The template for United isn't two wildly memorable matches against Madrid from the past, it's a lesser-loved 1-0 win against Barcelona that took Sir Alex Ferguson's side through to a Moscow final in 2008. Paul Scholes struck after 14 minutes of a game that witnessed only five shots on target in 90 minutes. Wes Brown performed heroic feats - it was that kind of night.
Extreme, bone-shuddering tension was the order of the day - not dizzying attacking. Seeing that a 1-1 draw in Madrid gives United the upper hand, you can bet that if Fergie has his way, a repeat of that performance against Barca will be attempted. Why take a risk and open yourself up to some inevitable punishment from Ronaldo?
Ever the admirer of his former protege, Ferguson admitted in the build-up to tonight's game he is struggling to put together a strategy to contain a man who has scored 185 goals in 184 games for Real Madrid. Well, sort of. "I've got a plan to stop him," Fergie said. "It's called a machete. Plan B is a machine gun!"
Mind you, if attempted murder is his game, perhaps he should ask Ashley Williams to come and boot a ball at Ronaldo's greasy noggin when he embarks from Madrid's team bus.
It's rare to see Ferguson quite so in thrall to an opponent's ability - whether player or manager - but with Mourinho and Ronaldo he seems to radiate in their brilliance. It tells you something about his respect for them, admiration even.
Patrice Evra touched on a similar, luvvy-duvvy theme at the weekend when he said: "It is difficult when you play with love. Cristiano will get a great reception on Tuesday because of what he achieved for Manchester United. The fans will never forget what he did. Also, he still loves the club."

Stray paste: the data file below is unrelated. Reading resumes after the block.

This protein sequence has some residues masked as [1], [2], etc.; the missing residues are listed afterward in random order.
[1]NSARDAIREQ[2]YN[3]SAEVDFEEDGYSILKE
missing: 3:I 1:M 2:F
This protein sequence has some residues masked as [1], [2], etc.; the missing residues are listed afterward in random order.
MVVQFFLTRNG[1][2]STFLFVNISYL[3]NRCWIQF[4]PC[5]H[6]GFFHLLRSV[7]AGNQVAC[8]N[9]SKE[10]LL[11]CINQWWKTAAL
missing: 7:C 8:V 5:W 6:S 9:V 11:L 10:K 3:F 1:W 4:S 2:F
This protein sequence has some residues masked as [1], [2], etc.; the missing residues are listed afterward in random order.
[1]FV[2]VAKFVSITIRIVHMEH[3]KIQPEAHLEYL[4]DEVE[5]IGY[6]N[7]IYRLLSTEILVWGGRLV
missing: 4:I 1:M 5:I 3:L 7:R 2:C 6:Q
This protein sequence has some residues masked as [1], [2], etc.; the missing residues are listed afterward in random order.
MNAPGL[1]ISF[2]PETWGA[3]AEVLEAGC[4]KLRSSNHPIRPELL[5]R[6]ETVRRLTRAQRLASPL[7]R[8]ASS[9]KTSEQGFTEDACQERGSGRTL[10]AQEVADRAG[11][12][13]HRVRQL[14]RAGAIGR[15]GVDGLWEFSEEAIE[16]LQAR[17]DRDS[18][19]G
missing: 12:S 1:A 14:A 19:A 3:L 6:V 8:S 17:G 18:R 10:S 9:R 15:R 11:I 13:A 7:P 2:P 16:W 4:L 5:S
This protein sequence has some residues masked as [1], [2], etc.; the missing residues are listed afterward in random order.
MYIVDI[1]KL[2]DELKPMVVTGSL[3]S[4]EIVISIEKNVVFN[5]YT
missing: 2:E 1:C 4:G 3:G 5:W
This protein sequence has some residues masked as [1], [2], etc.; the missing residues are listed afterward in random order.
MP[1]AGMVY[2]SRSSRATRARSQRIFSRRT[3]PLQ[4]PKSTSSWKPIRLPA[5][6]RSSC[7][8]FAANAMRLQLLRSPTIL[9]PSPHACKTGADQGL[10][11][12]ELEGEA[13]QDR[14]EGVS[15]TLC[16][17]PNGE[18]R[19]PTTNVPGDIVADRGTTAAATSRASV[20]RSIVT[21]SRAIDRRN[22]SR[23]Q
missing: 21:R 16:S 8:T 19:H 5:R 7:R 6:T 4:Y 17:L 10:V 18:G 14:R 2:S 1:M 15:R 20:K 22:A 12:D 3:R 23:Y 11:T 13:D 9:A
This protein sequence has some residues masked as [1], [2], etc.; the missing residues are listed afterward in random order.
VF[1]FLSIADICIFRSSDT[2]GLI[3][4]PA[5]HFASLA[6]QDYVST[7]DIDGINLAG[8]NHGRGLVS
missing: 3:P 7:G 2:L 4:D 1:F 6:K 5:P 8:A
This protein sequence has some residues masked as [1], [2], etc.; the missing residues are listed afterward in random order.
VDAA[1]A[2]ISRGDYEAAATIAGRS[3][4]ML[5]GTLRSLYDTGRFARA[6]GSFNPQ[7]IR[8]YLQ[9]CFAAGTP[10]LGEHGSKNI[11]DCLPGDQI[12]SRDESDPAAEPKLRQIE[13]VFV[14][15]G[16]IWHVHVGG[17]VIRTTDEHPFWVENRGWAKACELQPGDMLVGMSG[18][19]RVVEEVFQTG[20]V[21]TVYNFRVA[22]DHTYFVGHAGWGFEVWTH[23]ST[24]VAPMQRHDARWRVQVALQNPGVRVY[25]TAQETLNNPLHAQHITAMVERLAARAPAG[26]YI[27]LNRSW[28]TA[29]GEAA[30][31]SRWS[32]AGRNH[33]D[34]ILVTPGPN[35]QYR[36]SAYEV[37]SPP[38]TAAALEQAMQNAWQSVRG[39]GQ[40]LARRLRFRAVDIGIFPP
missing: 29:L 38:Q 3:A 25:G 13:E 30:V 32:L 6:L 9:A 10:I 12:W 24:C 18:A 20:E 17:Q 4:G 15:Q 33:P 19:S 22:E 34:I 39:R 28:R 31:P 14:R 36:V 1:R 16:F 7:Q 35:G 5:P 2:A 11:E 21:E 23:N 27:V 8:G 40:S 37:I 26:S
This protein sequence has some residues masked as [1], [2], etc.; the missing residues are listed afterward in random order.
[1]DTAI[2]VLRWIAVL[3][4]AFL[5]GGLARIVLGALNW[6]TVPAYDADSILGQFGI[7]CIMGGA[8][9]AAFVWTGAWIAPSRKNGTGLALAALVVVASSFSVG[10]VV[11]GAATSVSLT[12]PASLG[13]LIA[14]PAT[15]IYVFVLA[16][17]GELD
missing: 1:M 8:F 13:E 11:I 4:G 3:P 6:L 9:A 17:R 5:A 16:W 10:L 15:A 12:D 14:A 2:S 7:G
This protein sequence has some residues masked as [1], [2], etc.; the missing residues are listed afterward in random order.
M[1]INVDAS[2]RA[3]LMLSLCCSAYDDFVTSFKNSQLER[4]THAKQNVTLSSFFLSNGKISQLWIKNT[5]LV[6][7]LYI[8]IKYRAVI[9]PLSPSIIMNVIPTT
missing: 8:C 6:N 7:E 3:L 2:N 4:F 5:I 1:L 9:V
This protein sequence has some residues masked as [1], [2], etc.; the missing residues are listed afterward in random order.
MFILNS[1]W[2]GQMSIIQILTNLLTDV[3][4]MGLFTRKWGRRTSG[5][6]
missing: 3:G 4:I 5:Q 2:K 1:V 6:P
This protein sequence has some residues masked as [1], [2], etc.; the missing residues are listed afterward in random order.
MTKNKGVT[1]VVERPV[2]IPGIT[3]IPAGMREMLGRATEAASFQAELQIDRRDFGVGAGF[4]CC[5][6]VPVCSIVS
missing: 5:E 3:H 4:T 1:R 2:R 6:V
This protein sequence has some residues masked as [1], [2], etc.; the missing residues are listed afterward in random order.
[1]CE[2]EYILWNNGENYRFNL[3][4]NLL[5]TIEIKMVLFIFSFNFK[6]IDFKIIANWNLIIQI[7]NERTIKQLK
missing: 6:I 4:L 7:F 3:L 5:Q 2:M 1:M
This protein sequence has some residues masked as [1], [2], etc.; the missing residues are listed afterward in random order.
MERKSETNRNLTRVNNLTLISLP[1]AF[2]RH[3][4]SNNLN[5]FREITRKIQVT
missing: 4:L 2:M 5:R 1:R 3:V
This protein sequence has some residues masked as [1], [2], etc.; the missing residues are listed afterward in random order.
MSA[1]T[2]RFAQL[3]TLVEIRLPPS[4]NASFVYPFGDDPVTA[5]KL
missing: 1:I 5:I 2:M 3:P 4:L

It's not exactly 'Welcome to Hell' is it?
Evra went on: "This is his house, so there will be a lot of emotion. I hope he doesn't play well because of that."
Ronaldo's return to Manchester has all been very pleasant so far. But if United indulge him at all on the pitch, and allow him to treat Old Trafford as 'his house', they will be punished for it.
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QUOTE OF THE DAY: "You never know, but I don't think so." - Jose Mourinho during an entertaining exchange with Paddy Crerand, in which the former Manchester United player pressed the Portuguese on whether he might replace Sir Alex Ferguson at the Old Trafford helm.
FOREIGN VIEW: “The DBU has given Nicklas Bendtner six months to reflect on his international future. The DBU respects the right of all players to a private life, but equally there are certain rules of public behaviour that international players are expected to respect.” - Naughty Nicklas Bendtner learns he has been suspended for six months by Denmark after being charged with driving under the influence. This punishment is presumably added to the secret arrangement which has apparently seen the 'striker' suspend all club activities for the past couple of years.
COMING UP: Well, yeah, it's Manchester United v Real Madrid at 19:45. What else could you want? Paul Parker and Andy Mitten are both blogging on that very subject today while we also have a special Ryan Giggs feature lined up as he prepares to make his 1,000th appearance. That's not the only match on tonight though: we also have hipster wet dream Borussia Dortmund v Shakhtar Donestk for your delectation.